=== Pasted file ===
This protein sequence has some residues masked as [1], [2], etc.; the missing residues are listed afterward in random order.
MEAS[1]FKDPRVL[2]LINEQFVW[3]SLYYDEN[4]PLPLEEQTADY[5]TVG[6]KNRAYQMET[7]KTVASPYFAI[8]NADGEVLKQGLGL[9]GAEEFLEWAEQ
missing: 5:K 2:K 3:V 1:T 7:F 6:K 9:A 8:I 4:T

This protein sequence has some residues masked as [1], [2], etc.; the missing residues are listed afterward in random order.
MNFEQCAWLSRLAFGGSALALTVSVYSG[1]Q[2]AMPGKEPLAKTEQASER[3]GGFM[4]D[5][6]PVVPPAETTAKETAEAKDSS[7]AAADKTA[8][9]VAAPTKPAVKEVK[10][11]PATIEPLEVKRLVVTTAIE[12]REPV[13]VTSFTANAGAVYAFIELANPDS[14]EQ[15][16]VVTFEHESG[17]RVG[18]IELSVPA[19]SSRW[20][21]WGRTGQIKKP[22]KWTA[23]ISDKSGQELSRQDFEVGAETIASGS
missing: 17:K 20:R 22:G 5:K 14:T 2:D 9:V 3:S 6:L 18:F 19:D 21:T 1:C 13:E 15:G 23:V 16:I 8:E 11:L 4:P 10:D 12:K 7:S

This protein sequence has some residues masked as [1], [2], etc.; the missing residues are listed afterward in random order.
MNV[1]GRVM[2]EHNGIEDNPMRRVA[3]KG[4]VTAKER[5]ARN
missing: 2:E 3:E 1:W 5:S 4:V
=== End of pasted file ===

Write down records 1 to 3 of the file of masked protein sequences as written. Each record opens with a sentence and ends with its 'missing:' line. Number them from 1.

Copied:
This protein sequence has some residues masked as [1], [2], etc.; the missing residues are listed afterward in random order.
MEAS[1]FKDPRVL[2]LINEQFVW[3]SLYYDEN[4]PLPLEEQTADY[5]TVG[6]KNRAYQMET[7]KTVASPYFAI[8]NADGEVLKQGLGL[9]GAEEFLEWAEQ
missing: 5:K 2:K 3:V 1:T 7:F 6:K 9:A 8:I 4:T

This protein sequence has some residues masked as [1], [2], etc.; the missing residues are listed afterward in random order.
MNFEQCAWLSRLAFGGSALALTVSVYSG[1]Q[2]AMPGKEPLAKTEQASER[3]GGFM[4]D[5][6]PVVPPAETTAKETAEAKDSS[7]AAADKTA[8][9]VAAPTKPAVKEVK[10][11]PATIEPLEVKRLVVTTAIE[12]REPV[13]VTSFTANAGAVYAFIELANPDS[14]EQ[15][16]VVTFEHESG[17]RVG[18]IELSVPA[19]SSRW[20][21]WGRTGQIKKP[22]KWTA[23]ISDKSGQELSRQDFEVGAETIASGS
missing: 17:K 20:R 22:G 5:K 14:T 2:D 9:V 3:S 6:L 18:F 19:D 21:T 1:C 13:E 15:G 23:V 16:I 8:E 11:L 4:P 10:D 12:K 7:S

This protein sequence has some residues masked as [1], [2], etc.; the missing residues are listed afterward in random order.
MNV[1]GRVM[2]EHNGIEDNPMRRVA[3]KG[4]VTAKER[5]ARN
missing: 2:E 3:E 1:W 5:S 4:V